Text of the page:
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Yellowstone-area floods strand visitors and residents, prompt evacuations

High water levels in the Lamar River eroding the Northeast Entrance Road.
National Park Service
High water levels in the Lamar River eroding the Northeast Entrance Road.

Yellowstone National Park remains closed after record-breaking floods hit Monday. Thousands of visitors and residents found themselves stranded as nearby communities saw evacuations and historic damage.

Heavy rain falling on snowpack in area mountain ranges is swelling rivers to "unprecedented" levels, the National Weather Service says. It issued flood warnings for area rivers through Tuesday evening.

The Park Service closed the northern entrances to the park Monday morning, then expanded the closure to all the parks' entrances two hours later. A statement on the park website Tuesday says entrances will remain closed until at least Wednesday. Officials are still trying to evacuate backcountry park visitors.

Video from a National Park Service helicopter taken Monday afternoon shows large swaths of the road near the park's northern entrance destroyed and water rushing just underneath bridges.

"It is likely that the northern [road] loop will be closed for a substantial amount of time," Park Superintendent Cam Sholly wrote in a statement Monday.

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Montana's National Guard deployed two helicopters to help with rescues near the towns of Roscoe and Cooke City. They've flown at least two missions, and rescued 12 people from a flooded area Monday night.

Gardiner, a town just outside the park's busy north entrance, was cut off from road access for around 24 hours after flood waters washed out sections of U.S. Highway 89. The two-lane road was reopened to local traffic Tuesday midday with speed limits of 35 mph and warnings from authorities to leave immediately as they anticipate more flooding over the weekend.

Parker Manning, a visitor stranded in Gardiner on Monday sent NPR's Kirk Siegler photos of a large house falling into the Yellowstone river, which runs alongside the town of about 800 residents.

"Everybody's a little bit stressed," said Manning. "But we just realize we have to make the best of a bad situation, there's nothing we can do about it."

Rebecca Demery and her husband own Gardiner's only grocery store which has been largely cleared out. Delivery trucks should be able to get back into town today but access to Gardiner will generally be limited for a long time. Coming out of the pandemic, businesses in gateway towns had been hoping for a big summer.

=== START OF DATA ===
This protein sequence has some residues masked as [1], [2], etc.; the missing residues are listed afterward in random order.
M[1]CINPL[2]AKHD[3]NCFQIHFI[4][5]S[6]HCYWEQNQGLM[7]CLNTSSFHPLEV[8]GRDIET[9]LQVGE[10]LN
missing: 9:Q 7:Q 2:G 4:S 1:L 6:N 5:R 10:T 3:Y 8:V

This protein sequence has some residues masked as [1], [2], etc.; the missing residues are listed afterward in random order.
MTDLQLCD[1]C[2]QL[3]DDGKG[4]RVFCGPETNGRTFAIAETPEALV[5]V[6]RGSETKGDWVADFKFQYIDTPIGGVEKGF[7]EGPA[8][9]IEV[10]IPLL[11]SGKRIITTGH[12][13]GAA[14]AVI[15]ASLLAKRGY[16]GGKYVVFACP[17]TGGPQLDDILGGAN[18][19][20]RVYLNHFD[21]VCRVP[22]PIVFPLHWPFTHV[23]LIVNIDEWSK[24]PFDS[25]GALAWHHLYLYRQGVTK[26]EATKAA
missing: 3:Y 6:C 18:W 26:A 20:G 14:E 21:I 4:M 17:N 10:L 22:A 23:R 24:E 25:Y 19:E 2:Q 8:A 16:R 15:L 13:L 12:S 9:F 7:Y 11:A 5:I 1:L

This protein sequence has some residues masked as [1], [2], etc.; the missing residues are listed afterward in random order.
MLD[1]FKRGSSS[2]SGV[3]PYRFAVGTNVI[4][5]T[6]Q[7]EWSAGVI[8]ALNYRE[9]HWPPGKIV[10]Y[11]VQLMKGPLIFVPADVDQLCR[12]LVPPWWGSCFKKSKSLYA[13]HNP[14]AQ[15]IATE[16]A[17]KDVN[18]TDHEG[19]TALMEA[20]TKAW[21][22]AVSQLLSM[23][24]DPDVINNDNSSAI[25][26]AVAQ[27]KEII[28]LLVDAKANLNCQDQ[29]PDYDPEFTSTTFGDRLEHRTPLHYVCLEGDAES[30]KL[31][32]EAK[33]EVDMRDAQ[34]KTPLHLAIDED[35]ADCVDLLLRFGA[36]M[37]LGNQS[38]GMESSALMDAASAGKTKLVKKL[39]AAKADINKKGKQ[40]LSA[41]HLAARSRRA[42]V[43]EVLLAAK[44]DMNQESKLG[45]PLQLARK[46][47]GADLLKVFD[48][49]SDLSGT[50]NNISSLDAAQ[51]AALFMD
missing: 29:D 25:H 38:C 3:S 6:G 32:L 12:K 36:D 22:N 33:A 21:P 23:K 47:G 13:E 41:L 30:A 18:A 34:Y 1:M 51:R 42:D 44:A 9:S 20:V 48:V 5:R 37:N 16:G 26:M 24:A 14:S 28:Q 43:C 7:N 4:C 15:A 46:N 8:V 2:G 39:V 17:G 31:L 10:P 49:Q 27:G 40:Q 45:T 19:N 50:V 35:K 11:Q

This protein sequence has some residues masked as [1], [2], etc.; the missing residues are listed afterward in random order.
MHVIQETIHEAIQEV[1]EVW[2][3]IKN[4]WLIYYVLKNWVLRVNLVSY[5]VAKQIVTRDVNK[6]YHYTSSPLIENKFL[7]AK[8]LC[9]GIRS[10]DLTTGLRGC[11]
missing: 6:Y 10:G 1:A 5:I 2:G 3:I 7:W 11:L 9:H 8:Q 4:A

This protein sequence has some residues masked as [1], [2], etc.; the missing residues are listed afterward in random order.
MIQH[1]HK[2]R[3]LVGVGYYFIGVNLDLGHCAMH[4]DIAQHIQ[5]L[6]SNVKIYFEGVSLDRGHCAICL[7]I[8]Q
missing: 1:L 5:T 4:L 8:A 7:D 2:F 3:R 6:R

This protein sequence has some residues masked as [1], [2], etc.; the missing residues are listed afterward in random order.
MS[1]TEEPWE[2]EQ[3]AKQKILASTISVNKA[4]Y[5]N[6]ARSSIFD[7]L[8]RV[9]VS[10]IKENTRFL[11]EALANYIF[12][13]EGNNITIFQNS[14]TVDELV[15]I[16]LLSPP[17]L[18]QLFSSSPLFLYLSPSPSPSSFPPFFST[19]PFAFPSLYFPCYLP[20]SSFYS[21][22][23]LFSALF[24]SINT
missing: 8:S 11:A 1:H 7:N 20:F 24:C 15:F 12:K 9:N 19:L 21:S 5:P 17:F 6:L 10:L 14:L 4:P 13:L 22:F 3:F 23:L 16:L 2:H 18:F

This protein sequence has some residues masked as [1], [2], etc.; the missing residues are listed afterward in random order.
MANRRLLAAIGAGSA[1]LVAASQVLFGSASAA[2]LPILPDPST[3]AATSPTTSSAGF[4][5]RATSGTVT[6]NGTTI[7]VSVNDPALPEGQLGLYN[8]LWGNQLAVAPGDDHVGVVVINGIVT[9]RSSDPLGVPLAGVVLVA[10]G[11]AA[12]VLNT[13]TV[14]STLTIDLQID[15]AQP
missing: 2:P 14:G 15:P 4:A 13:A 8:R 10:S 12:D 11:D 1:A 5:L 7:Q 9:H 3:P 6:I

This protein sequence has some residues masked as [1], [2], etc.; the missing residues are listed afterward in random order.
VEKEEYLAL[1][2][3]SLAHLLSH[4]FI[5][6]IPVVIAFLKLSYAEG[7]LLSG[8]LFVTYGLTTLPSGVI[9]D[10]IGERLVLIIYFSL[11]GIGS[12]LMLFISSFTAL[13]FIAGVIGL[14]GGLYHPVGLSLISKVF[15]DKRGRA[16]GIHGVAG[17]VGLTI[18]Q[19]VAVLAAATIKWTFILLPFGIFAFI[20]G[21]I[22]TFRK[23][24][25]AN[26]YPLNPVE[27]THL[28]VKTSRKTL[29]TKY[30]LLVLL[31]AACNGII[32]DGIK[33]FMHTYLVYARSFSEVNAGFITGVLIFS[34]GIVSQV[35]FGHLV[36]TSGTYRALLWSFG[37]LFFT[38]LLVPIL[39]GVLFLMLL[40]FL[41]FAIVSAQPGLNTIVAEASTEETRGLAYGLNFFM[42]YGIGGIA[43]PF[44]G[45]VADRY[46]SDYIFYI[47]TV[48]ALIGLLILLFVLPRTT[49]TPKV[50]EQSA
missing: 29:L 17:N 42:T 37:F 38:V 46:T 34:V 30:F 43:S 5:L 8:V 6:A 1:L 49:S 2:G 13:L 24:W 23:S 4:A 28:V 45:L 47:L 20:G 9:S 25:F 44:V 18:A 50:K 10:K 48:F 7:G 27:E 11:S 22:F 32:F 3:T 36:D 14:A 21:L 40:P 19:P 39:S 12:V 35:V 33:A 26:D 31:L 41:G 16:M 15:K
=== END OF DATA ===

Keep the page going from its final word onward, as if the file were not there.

"I think at this point we're just trying to take it hour by hour," Rebecca said, "because there's nothing really that any of us can do to change it. But it's going to be a very different year than expected I think."

About 50 miles downstream, in Livingston, Mont. the 25-bed hospital was evacuated Monday night and its main campus remains closed Tuesday afternoon. Residents near the Yellowstone River were issued mandatory evacuation orders, while shelters opened in the nearby town of Bozeman. The orders were lifted Tuesday morning.

About a hundred miles to the east, the small town of Red Lodge has seen substantial flooding and evacuations, Yellowstone Public Radio reports.

A home near Gardiner falls in to the Yellowstone River.
/ Parker Manning
/
Parker Manning
A home near Gardiner falls in to the Yellowstone River.

The town's fire chief said in a Facebook Live video early Monday morning that waters wiped out roads along the nearby creeks and implored residents to stay away from the area.

"We saw the sidewalk just north of the Red Box Car [restaurant] fall into the creek suddenly," he said in the video. "Fortunately, no one was in the area of the sidewalk."

Some Red Lodge residents were evacuated to a church before its basement flooded, forcing them to relocate to the county fairgrounds.

"We were not prepared for this by any means whatsoever, and we still don't know what's going to happen next," Red Lodge Community Church Pastor Pam Peterson told YPR. "So that causes more anxiety."

Areas downstream from Red Lodge were warned of flash flood risk, especially in areas that saw approximately 30,000 acres burned by wildfires last year.

Washed-out bridge at Rescue Creek.
/ National Park Service
/
National Park Service
Washed-out bridge at Rescue Creek.

The National Weather Service has issued a flood warning for the areas around Red Lodge through Tuesday evening, leading to "major flooding" in the communities of Belfry and Edgar. It notes that a decrease in rainfall will slow the rivers' rise through Wednesday.

"The river will remain above flood stage for most of its reach today but will begin falling below flood stage from south to north tonight through early tomorrow," the NWS stated Tuesday.

Copyright 2022 NPR. To see more, visit https://www.npr.org.